Quick points about Romans
Quick points about Romans:
We understand from the text that Paul was not in Rome but he had a desire to go and visit. This was his reason for writing in the first place. However, he was unable to visit because he was working with other gentiles and he specifically wanted to address the gentiles and Jews in Rome.
- Paul had heard of the Christian church in Rome from many sources.
- Paul transition in verse 16 address salvation for the Jew and Gentile and that salvation is a work of faith. This begins the body of his letter.
- Paul continues by describing the carnal mind of man and the denial of God (18 – 32). The most important piece is the denial of God based on actions. Paul describes how God allowed man to make a choice and as such he “gave them over” to their desires. Paul repeats this phrase several times to make the point.
- Paul now transitions to his audience, the Christian Jews of Rome. The context is that Christian Jews had issues with Gentiles who sought God. We can assume that Paul’s tone was an answer to severe judgment from Jews to Gentiles. The essence of verses 1 – 11 can be summed up by verse 11; God does not show favoritism.
· In verse 12, Paul begins to explain the “heart” issue of the law and how it supercedes being a chosen people or lineage. Obeying the law is what causes God to declare one righteous. To obey means a commitment has been made and normally a commitment to something comes from the heart.
· Paul provides a living example of this in verses 17 – 29 and uses circumcision as the point, verses 25 – 29.
“So what’s the point of being a Jew?” is Paul’s rhetorical question. In this passage, Paul is rebuilding the mind of the Jew by asking:
o What is the advantage of being a Jew?
o What if some Jews did not have faith? Does it mean God is not faithful?
o Does our unrighteousness benefit God in that he is now seen as a righteous?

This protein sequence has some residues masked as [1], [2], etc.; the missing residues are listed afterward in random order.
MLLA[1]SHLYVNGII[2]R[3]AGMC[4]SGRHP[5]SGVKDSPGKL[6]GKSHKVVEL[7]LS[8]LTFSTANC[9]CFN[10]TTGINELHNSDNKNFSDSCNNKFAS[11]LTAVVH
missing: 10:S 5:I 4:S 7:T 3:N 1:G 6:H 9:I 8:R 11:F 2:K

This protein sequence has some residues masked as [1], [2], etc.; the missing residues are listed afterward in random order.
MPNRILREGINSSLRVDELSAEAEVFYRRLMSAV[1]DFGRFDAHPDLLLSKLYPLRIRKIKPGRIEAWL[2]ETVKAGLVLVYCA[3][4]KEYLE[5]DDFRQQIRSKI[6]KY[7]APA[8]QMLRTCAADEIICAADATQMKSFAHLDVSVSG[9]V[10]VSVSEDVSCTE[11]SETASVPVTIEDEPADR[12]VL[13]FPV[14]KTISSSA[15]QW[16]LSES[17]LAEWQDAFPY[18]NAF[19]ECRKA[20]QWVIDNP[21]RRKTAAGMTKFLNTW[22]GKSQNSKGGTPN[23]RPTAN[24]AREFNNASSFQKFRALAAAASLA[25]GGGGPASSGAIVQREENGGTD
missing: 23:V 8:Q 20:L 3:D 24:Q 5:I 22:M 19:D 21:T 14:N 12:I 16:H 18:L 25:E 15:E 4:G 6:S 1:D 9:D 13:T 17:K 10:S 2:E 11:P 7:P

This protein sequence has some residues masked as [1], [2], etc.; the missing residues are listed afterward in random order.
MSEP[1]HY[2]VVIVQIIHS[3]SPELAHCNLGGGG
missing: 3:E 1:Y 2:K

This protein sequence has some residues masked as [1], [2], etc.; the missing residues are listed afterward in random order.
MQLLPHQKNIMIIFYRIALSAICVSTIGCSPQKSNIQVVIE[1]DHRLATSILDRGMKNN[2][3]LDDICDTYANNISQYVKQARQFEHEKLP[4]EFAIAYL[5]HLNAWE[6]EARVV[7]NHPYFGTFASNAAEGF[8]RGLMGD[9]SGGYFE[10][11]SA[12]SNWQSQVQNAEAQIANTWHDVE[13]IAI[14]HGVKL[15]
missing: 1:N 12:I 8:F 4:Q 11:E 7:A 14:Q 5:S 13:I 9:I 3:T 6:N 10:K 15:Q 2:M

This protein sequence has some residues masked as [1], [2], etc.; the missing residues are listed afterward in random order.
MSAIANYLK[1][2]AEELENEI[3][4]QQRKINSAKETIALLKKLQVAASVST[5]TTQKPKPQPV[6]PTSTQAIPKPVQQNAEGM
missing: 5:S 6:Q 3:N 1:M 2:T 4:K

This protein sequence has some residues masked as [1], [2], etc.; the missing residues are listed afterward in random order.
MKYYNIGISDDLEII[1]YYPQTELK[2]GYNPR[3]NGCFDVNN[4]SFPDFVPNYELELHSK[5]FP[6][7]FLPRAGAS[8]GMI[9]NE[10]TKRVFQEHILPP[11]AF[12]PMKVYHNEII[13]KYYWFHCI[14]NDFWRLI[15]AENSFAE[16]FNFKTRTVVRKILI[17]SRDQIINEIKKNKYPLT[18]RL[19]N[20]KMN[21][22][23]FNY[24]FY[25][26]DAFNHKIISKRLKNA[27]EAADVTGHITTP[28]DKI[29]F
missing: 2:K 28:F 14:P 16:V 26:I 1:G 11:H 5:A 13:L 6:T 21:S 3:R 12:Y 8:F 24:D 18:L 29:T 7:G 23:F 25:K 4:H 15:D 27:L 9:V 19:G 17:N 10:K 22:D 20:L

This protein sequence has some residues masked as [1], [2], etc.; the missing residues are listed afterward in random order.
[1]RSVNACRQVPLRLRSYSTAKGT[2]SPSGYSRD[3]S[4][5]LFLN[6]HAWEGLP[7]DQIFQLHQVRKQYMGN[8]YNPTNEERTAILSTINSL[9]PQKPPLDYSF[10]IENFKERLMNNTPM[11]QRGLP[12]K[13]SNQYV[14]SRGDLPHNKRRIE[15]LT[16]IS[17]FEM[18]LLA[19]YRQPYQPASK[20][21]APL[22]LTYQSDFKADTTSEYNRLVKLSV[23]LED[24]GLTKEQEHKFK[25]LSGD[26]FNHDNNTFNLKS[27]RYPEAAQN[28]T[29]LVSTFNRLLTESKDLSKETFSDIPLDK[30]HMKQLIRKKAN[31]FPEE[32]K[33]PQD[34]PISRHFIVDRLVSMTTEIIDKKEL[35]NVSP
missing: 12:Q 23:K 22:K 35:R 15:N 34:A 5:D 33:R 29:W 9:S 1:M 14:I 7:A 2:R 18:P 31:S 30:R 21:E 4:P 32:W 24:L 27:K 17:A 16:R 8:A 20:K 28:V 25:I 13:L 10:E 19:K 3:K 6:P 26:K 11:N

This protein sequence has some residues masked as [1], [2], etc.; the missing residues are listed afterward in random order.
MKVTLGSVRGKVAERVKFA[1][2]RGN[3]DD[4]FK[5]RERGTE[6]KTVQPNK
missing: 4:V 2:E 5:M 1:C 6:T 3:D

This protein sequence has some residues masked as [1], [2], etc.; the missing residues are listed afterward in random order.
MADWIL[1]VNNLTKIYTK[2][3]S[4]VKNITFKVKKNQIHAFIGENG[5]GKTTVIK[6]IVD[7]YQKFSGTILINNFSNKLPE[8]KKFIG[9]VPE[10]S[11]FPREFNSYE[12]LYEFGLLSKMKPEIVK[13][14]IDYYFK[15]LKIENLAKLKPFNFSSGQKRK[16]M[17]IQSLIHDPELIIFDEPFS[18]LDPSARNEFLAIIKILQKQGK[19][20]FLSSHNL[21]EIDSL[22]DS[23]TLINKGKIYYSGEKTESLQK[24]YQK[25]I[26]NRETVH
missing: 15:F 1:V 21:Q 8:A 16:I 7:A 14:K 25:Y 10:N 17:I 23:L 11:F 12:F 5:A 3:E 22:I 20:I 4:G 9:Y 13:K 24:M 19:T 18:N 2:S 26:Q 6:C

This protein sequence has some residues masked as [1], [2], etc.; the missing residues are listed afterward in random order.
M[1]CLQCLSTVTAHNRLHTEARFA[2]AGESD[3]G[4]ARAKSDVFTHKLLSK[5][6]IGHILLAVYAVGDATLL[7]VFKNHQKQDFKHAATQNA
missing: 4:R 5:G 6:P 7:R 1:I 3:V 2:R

o Why am I declared a sinner if via saving the sinner God is glorified? Shouldn’t I just remain a sinner?
· Paul answers these questions knowing that the Jew who is hearing the letter would ask them.
· Paul moves to his conclusion in verse 9 by reiterating that Jew and Gentile are on an equal playing field.
· We must understand also the importance of following the law for the Jew. The law, to the Jew was the only way for atoning for sin. Paul is moving his fellow Jews from following the law to living the law and having a heart for God (see verse 20). To be “conscious of sin” indicates that the heart is sorrowful for the behavior. Being conscious of sin allows the law to travel from the head and down to the heart.
· Paul completes the chapter by relating atonement for sin with Jesus Christ. The law of the day stated that sacrifices needed to be given to God for redemption. Yet these animal sacrifices were never perfect, unblemished animals. Christ was the perfect, unblemished sacrifice for Jew and Gentile. We follow the law in our hearts because we love God. But we are incapable of following the law of God perfectly and our sins still must be addressed. To fix this, God sent his son to live the perfect life for us and to be a sacrifice for our mistakes.